1810-11 – Thomas Telford is employed to survey a perfect route for a mail coach road between Holyhead and Shrewsbury and delivers his report to the Lords of the Treasury, which included a proposed bridge by Conwy Castle. A small rocky island near the castle on the west bank did not pose a risk of being washed away by the tide; however, an embankment would be required to carry the approach from the east bank.
1815 – An Act of Parliament was obtained that
duty included arranging, directing, and superintending all practical operations. A board of Parliamentary commissioners was appointed to oversee the surveys, estimates, contracts, payments, and inspection of works. The inspectors were nominated by Telford and approved by the board. Particularly difficult operations were contracted at a price fixed by Telford to a selection of experienced contractors.
1825 – The embankment carrying the eastern approach to the Conwy Suspension Bridge is completed. A casing of rubble stone was sunk at the outward extremity of the base on the seaward side to prevent the velocity of the current from sweeping away sections of the embankment.
1826 – The bridge is completed using the same principles employed on the Menai Suspension Bridge except the main chains were installed via a different process. The strong rope cables used for hoisting at the Menai strait were stretched across, between the tops of the supporting towers, six on each side of the bridge. The ropes were made to bear temporary platforms of planks; upon these, the chain was laid, and united with that portion of it which had been brought up from the fixation in the rock-galleries to the top of the towers. The platforms were then removed, the rope cables were slackened, and the chain lowered to a proper curvature. The castellated towers were created so that the bridge would complement the medieval castle that towers it. Conwy Suspension Bridge opened to traffic on 1st July, the first passengers waved from their carriages and sang ‘God Save the King’ as loud as they could.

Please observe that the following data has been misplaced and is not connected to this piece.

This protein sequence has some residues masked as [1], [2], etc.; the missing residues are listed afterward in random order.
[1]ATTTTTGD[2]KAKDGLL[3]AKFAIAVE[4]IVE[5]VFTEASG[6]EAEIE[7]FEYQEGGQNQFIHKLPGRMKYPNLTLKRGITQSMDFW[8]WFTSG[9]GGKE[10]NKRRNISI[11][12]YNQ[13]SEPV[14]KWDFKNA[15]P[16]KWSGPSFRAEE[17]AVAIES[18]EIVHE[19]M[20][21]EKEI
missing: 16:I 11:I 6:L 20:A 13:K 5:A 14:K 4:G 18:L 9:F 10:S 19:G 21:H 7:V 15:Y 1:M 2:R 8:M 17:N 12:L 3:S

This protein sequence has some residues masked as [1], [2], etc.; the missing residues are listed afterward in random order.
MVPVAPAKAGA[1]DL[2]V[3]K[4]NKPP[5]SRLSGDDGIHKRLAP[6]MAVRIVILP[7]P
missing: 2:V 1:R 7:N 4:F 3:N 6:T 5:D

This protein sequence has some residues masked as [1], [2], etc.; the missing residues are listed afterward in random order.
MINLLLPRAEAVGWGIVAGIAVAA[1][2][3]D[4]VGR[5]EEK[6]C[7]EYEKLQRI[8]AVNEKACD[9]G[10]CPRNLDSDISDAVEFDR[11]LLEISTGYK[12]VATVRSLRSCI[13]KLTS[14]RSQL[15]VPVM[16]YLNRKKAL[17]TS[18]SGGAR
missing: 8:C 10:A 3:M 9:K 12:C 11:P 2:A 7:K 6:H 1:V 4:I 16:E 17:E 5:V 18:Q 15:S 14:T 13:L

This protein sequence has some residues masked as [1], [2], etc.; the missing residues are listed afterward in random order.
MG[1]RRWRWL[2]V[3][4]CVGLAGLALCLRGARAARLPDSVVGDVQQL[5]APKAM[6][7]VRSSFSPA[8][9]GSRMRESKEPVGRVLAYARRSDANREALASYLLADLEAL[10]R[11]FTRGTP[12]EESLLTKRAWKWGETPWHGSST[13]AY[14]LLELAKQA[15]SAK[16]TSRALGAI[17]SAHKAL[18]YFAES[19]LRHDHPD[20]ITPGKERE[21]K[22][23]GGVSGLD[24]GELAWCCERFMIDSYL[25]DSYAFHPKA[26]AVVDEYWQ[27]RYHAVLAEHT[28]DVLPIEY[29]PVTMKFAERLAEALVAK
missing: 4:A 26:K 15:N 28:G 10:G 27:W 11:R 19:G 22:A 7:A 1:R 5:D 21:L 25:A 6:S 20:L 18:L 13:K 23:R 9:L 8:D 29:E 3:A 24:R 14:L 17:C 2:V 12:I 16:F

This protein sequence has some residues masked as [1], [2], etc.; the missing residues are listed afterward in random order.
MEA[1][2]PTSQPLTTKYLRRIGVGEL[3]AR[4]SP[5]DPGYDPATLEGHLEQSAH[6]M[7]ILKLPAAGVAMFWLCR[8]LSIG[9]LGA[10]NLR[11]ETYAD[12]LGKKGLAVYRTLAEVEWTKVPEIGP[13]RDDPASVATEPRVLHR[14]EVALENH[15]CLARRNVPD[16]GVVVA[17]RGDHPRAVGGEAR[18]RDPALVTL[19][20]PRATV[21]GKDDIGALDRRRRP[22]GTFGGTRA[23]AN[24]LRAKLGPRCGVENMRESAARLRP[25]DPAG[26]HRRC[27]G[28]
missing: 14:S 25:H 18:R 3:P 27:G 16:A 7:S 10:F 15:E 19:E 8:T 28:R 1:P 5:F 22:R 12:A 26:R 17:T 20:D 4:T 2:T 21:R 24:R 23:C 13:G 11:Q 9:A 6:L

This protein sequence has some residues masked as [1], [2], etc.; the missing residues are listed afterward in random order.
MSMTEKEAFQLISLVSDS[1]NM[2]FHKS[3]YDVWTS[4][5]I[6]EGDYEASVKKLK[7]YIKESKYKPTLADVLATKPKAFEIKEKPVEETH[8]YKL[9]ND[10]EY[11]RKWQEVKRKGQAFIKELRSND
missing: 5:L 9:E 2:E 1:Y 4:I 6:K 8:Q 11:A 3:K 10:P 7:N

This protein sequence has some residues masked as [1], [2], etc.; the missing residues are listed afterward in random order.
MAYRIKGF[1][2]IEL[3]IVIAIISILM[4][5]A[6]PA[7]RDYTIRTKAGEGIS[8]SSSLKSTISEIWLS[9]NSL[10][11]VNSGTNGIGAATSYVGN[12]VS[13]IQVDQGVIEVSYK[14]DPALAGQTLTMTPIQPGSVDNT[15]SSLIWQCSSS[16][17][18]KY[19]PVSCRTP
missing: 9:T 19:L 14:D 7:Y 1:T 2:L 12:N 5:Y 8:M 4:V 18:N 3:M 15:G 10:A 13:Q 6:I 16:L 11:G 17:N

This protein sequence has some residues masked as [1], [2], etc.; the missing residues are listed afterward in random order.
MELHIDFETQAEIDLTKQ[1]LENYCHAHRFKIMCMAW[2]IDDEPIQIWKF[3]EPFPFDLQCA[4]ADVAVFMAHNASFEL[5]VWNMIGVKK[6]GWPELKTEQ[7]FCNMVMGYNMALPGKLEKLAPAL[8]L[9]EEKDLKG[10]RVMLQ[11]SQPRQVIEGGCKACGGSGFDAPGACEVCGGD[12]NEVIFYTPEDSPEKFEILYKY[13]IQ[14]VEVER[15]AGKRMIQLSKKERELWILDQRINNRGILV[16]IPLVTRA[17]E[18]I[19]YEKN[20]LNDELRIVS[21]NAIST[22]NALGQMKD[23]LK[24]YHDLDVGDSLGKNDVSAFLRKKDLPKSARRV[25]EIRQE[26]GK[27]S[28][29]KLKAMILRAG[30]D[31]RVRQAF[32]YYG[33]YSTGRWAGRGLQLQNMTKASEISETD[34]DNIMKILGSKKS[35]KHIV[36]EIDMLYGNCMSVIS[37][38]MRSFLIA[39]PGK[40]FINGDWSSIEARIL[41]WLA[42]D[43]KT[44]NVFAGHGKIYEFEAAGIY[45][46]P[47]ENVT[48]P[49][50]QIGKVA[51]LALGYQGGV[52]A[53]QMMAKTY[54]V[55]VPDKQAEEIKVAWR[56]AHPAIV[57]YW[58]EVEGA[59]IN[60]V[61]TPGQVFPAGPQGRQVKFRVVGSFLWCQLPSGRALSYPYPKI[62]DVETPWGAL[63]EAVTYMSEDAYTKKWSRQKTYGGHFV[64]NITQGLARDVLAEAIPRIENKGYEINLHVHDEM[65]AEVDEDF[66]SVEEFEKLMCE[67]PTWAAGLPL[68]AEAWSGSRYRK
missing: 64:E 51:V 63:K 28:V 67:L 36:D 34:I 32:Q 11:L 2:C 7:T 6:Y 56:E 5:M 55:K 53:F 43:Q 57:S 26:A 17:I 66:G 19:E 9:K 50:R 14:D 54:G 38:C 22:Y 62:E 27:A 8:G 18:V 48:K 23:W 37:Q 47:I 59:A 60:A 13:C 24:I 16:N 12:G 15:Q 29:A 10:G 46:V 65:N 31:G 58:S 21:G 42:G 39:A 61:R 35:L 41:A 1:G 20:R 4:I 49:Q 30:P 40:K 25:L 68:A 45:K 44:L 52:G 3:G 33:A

John Wilson undertook the masonry of the bridge, William Hazledine made the ironwork, Thomas Rhodes fitted and fixed it and W. A. Provis superintended all the operations. All these brought with them the experience obtained at the Menai bridge . Telford did not even turn up in person during the construction of the bridge due to its smooth execution .
1834 – Telford inspects the embankment and bridge. He reports both remained in a very perfect state .
1848 – Conwy Tubular Railway Bridge is completed by Robert Stephenson next to the suspension bridge. The railway approaches the bridge using the same embankment constructed by Telford.
1880 – Francis Bedford, one of England’s most prominent landscape photographers takes this photo of the bridge, which details how the embankment looked before it was altered by the modern road bridge.
1896 – The original deck consisting of fir planks over a light iron framework is replaced. The new deck still exists today .
1950 – The bridge was designated a Grade I listed building .
1958 – The new road bridge is completed next to Conwy Suspension Bridge, which closes to vehicular traffic . The embankment is widened, and new stone bastions are constructed on the northern face.
1965 – Ownership of the suspension bridge is transferred to the National Trust following a local uproar after the council proposed demolition. The trust received £38,368 from the accumulated bridge fund of £66,500 for repair and endowment . An appeal is launched by the trust later in the year to raise an additional £6,500 to reach the £45,000 required to repair the bridge .